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Alone Together: Why We Expect More from Technology and Less from Each Other MP3 CD – Audiobook, MP3 Audio, Unabridged

4 out of 5 stars 7 customer reviews

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Product Details

  • MP3 CD
  • Publisher: Tantor Audio; MP3 - Unabridged CD edition (May 10 2011)
  • Language: English
  • ISBN-10: 1452651914
  • ISBN-13: 978-1452651910
  • Product Dimensions: 13.5 x 1.5 x 18.8 cm
  • Shipping Weight: 113 g
  • Average Customer Review: 4.0 out of 5 stars 7 customer reviews
  • Amazon Bestsellers Rank: #1,129,980 in Books (See Top 100 in Books)
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Product Description

Review

"Turkle's prescient book makes a strong case that what was meant to be a way to facilitate communications has pushed people closer to their machines and further away from each other." ---Publishers Weekly Starred Review

About the Author

Sherry Turkle is a professor of technology and society at the Massachusetts Institute of Technology and the author of several books, including Alone Together and simulation and Its Discontents.

Laural Merlington has recorded well over one hundred audiobooks and has received several AudioFile Earphones Awards, including one for Never Say Die by Susan Jacoby.


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Customer Reviews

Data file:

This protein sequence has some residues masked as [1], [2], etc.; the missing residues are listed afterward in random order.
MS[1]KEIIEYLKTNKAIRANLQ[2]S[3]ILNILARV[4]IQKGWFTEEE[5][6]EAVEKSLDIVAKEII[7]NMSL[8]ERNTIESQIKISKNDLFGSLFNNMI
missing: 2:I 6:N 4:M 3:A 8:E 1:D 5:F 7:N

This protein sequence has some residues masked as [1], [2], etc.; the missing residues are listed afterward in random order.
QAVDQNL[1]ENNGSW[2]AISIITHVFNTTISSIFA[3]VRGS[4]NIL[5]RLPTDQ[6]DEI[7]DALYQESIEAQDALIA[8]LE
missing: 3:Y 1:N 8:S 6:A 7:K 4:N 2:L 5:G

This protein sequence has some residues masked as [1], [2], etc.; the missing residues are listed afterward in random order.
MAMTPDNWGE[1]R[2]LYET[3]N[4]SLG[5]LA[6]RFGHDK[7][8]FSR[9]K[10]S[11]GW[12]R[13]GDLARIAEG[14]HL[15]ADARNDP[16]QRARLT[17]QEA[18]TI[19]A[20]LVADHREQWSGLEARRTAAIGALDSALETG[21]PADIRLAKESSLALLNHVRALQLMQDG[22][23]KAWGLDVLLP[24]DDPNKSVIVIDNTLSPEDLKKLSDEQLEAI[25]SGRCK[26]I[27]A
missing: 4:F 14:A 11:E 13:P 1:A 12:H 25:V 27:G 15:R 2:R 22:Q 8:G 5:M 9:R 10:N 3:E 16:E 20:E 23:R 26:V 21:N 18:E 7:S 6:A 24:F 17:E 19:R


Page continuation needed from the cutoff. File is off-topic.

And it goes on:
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Top Customer Reviews

Format: Hardcover
After reading Jaron Lanier's "You are not a gadget" and Kevin Kelly's "What does technology want" it was a pleasant if eerie
surprise to read this text. It documents and describes our civilization's romance with technologies we barely understand. It gives fair warning of the roads we are on and a last longing look back on a time when we inhabited our bodies. As a recovered netzien I was relieved but saddened by the book, I don't have much hope that we as a species will moderate out disengagement from each other, but you never know..
A must read while you can...
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Format: Hardcover
This is the story of us. At first, its about us in relation to robots, which is not yet a day-to-day experience of mind, and a narrative I found somewhat irrelevant, although interesting. Eventually though, we get to the madness of the modern day world, people married to Facebook, texting, online gaming etc etc. Turkle tackles these questions head on with all the philosophical and psychological resources she can muster, and the result is quite respectable. Don't call it addiction when it is our love for these tools that compels us to keep them busy no matter what else in life is calling us.

Turkle uses stories about the various people she has interviewed and observed, and it is through this layering of story that she makes her case. I find her to be a most excellent and worthy guide.
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Format: Hardcover
Given the unquestioning love affair that our world seems to have with the newest technologies this is an important book for everyone to read. Asking ourselves the questions about the ways our technologies are impacting us and especially our children. Sherry Turkle gives fair warning to the real dangers us humanity losing itself. The second half of the book generally confirms what she writes in the first half with media mirroring what is happening in our attitudes towards the roles we are increasingly giving to robotic devices. Just ask the question: "Do I need it, or do I love it?"
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Format: Paperback
Intelligent, well documented. Gives profound insight on the changes resulting from advances in technologies. Should be read by all who desire to understand future challenges.
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